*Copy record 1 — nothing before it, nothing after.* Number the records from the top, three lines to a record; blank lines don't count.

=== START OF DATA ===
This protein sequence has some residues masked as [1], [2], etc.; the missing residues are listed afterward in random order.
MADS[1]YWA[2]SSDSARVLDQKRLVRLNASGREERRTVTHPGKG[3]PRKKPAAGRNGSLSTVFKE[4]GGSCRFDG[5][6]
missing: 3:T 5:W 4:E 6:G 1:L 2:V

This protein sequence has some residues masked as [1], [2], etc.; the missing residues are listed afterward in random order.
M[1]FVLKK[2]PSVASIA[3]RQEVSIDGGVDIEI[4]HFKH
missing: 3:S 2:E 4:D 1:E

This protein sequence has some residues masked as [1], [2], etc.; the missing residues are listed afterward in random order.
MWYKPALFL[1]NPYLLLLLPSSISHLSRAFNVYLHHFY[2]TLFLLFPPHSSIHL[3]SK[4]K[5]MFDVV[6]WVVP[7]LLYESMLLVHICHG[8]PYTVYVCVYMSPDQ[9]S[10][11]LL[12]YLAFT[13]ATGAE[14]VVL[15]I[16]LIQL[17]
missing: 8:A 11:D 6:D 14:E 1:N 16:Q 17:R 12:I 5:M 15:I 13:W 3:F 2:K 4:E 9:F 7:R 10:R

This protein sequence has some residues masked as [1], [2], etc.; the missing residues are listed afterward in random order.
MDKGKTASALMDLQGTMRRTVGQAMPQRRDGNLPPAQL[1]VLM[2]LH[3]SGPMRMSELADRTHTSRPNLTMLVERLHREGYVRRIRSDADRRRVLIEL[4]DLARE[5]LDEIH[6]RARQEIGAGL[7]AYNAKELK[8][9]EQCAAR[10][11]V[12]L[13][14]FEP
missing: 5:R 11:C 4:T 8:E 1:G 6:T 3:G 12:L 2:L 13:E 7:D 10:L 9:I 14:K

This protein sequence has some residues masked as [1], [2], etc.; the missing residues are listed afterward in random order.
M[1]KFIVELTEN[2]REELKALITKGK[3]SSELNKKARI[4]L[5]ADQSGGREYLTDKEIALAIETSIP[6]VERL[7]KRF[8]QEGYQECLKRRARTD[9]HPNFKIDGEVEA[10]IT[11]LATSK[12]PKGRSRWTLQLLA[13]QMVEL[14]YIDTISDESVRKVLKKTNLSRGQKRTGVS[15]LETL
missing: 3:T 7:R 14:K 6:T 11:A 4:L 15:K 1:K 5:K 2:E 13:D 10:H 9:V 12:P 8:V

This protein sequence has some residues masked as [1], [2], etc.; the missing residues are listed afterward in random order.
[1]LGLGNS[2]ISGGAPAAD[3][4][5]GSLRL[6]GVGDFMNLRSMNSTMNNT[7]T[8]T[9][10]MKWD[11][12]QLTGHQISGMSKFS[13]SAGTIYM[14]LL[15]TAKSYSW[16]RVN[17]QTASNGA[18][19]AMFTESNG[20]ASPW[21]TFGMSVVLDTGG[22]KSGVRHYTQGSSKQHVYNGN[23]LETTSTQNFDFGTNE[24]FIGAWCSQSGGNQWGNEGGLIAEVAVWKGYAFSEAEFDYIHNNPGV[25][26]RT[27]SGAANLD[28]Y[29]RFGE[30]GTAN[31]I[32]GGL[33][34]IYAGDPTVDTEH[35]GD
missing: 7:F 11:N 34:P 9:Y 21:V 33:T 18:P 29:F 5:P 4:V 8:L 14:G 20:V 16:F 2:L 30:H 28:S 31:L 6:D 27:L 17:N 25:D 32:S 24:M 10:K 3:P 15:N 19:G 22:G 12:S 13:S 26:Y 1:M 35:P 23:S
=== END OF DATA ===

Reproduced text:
This protein sequence has some residues masked as [1], [2], etc.; the missing residues are listed afterward in random order.
MADS[1]YWA[2]SSDSARVLDQKRLVRLNASGREERRTVTHPGKG[3]PRKKPAAGRNGSLSTVFKE[4]GGSCRFDG[5][6]
missing: 3:T 5:W 4:E 6:G 1:L 2:V